outer space – inner space

No, I’ve not become an astronaut!

In saying outer space I mean the space around you, your home, your workplace, your hood. Inner space is what goes on in your head and your heart.

Have a look around you. What if what you saw in the space around you was a reflection of your inner life?

This was one of the earlier tools that I was introduced to in the Martha Beck training and I want to share some of it with you.

First you describe the place in your home that makes you feel the least comfortable, the place that you might even avoid. (Only do this if you know you are feeling pretty fine and won’t throw yourself into a tailspin) I find it easiest to write about it but you might want to make sketches or take photographs of that space. Write in a much details as you can. What do you see, what are the colours, the smells, the textures, how does it make you feel?

Then do the same for your most favourite place in your home. If it all feels a bit meh then choose the place that is the best of the bunch even if the bunch is a tired garage forecourt bouquet. Again describe the space in as much detail as you can.

When you have done that take a break, do something fun, lounge, read or breathe fresh cool air. Then come back to this and read the bit after the photo.

Stop reading now, don’t read the next bit, don’t even peek.

Flowery interlude:



Oh there you are!

You didn’t peek did you?


Now go back to what you have written and replace the nouns in the description with your name. If there is a sentence that feels too insulting or hurtful instead of using you name say ‘my thinking’. So for example:

the kitchen is a mess

I am in a mess (might feel like too much)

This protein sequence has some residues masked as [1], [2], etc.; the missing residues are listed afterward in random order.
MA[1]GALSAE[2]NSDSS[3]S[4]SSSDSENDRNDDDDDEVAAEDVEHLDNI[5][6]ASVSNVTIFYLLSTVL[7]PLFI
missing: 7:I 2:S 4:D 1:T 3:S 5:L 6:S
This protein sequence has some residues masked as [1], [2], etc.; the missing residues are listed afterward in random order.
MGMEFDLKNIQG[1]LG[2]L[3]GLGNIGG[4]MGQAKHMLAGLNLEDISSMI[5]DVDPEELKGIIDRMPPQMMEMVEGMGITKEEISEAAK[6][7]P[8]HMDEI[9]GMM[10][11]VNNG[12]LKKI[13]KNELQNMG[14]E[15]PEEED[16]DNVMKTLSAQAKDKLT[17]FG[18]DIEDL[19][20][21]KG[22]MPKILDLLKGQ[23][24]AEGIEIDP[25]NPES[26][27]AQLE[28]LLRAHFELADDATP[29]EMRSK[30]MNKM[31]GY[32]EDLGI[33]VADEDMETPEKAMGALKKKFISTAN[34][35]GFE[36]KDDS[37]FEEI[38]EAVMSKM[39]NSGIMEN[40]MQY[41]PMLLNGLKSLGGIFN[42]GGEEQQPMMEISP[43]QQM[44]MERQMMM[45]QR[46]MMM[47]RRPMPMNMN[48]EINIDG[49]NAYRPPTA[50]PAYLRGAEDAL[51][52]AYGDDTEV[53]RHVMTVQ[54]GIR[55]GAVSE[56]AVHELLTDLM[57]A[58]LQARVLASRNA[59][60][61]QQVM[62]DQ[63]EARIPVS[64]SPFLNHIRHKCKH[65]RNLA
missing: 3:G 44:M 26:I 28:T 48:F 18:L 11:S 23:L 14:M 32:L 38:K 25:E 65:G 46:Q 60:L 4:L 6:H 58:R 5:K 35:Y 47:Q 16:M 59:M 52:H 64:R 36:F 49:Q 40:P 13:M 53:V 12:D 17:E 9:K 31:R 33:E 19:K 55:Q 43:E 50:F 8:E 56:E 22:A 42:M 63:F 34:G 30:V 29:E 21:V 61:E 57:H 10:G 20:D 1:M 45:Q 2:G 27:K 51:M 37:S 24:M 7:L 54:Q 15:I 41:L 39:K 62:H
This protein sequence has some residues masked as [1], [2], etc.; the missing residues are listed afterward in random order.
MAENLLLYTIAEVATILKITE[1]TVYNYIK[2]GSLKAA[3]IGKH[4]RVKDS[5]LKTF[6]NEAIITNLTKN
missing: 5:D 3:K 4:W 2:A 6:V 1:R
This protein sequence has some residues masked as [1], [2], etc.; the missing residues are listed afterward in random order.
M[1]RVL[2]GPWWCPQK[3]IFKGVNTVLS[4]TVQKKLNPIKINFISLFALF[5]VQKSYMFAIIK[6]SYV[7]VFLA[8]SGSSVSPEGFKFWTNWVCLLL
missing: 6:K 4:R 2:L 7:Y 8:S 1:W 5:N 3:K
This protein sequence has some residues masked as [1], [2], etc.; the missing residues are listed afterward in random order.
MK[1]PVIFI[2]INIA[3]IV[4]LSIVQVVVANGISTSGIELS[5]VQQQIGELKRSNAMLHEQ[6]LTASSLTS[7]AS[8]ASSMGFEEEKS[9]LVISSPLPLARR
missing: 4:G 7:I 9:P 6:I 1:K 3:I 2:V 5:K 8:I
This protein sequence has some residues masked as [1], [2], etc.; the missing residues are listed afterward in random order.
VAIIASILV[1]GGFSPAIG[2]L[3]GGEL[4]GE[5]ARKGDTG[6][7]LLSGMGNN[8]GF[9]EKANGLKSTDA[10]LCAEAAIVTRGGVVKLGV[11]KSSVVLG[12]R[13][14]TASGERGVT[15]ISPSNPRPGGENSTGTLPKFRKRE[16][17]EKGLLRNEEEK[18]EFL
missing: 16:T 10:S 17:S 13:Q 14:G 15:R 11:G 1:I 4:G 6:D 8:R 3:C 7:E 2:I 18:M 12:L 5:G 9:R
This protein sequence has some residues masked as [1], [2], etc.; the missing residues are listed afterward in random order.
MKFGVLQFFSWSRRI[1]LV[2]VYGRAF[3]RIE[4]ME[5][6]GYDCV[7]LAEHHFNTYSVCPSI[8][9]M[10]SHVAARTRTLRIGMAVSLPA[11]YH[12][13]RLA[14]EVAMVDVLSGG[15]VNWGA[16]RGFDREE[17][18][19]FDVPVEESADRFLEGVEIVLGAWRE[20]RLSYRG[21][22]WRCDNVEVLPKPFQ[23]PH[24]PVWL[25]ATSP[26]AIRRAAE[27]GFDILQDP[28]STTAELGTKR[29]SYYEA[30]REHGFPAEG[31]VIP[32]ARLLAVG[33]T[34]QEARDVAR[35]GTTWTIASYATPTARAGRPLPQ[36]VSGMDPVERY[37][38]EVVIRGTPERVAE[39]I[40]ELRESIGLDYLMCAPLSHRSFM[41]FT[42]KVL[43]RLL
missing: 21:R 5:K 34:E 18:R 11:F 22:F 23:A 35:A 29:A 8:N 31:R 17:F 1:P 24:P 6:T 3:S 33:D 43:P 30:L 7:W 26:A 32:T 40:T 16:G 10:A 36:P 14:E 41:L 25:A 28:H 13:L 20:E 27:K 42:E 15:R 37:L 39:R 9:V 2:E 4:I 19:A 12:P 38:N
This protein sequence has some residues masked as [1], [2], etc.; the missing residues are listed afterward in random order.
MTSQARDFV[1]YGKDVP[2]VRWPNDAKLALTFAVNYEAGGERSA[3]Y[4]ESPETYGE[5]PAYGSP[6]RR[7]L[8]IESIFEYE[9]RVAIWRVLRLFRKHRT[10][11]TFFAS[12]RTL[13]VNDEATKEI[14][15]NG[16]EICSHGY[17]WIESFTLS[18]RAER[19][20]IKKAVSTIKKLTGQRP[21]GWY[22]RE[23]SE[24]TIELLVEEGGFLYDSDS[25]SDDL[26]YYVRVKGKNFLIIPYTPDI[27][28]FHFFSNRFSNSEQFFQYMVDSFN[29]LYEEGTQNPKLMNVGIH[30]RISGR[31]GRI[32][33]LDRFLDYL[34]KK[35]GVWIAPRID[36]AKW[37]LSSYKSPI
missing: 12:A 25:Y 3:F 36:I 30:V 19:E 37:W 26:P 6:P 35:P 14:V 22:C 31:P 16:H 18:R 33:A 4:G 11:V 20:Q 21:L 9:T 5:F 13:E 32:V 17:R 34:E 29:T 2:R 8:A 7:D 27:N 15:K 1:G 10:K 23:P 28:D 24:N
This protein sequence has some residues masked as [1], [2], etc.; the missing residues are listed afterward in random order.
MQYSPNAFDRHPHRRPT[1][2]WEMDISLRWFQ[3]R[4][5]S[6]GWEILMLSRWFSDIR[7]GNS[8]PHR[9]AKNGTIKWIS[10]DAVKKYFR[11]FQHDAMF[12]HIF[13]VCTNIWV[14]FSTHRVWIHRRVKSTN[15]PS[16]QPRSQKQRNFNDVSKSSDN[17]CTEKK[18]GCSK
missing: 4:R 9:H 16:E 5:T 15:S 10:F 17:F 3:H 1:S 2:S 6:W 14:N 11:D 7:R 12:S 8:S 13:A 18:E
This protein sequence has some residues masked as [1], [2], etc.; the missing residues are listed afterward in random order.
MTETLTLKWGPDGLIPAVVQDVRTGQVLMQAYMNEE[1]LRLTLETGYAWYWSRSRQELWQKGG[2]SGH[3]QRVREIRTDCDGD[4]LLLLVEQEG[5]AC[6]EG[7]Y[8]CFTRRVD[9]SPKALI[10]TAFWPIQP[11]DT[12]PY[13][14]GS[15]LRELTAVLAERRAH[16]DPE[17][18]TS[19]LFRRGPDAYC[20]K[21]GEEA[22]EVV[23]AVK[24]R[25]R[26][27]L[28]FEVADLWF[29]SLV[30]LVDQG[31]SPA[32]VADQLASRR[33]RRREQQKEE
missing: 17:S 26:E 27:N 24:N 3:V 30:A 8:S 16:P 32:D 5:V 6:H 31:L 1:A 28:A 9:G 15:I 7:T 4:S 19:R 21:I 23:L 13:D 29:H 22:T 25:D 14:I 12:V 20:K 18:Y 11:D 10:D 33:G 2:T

so instead use ‘my thinking is in a mess.’

Then you can journal about what you find out from doing this exercise. When I realised that my outer life reflected my inner life I began to wonder if it worked the other way. So would me caring for my outer environment effect how I felt inside?

Guess what?  It does.

So this does not mean that everything around me is perfect now, just as everything inside is not perfect, but it does mean that when I see a part of my living space that is getting me down I am more likely to do something about it rather than just live with it. Rather than do everything you can take tiny steps (Martha Beck calls them turtle steps) to get the task done. If you continue to feel resistance then you make the task even smaller until your little turtle can manage it.

With thanks to Martha Beck and her master coaches for teaching me this amazing tool.

With a reminder that coaching is different from therapy and if you need therapy it’s best to get it rather than rely on blog posts.

Favourite Outerspace resources:

family and friends

homemade healthy food (‘Oh She Glows’ by Angela Liddon and ‘I Quit Sugar’ by Sarah Wilson.)

spice cupboard





eco cleaning products

decor8 blog

bright bazaar blog for quirk.

the nester blog for rented spaces that are loved.

Yarnstorm blog for textile love.

Declare Dominion blog for awesome writing.

‘Sink Reflections’ by Marla Cilley book for home routines.

‘The Cleaning Bible’ by Kim and Aggie for old fashioned know how and how to iron a shirt.

Have fun!

Disclaimer: this is your life, you make your decisions, this is a tool that you may want to choose to use but it is up to you what you do with it and what the results of using it are.







One thought on “outer space – inner space

  1. I tried this exercise and came back to it after a few hours (I didn’t peek ahead). There is one room that I’m very frustrated with because it is cluttered, and another area that is spacious, warm and inviting. I can see how my own thinking flip flops between these extremes. Very insightful Deborah!

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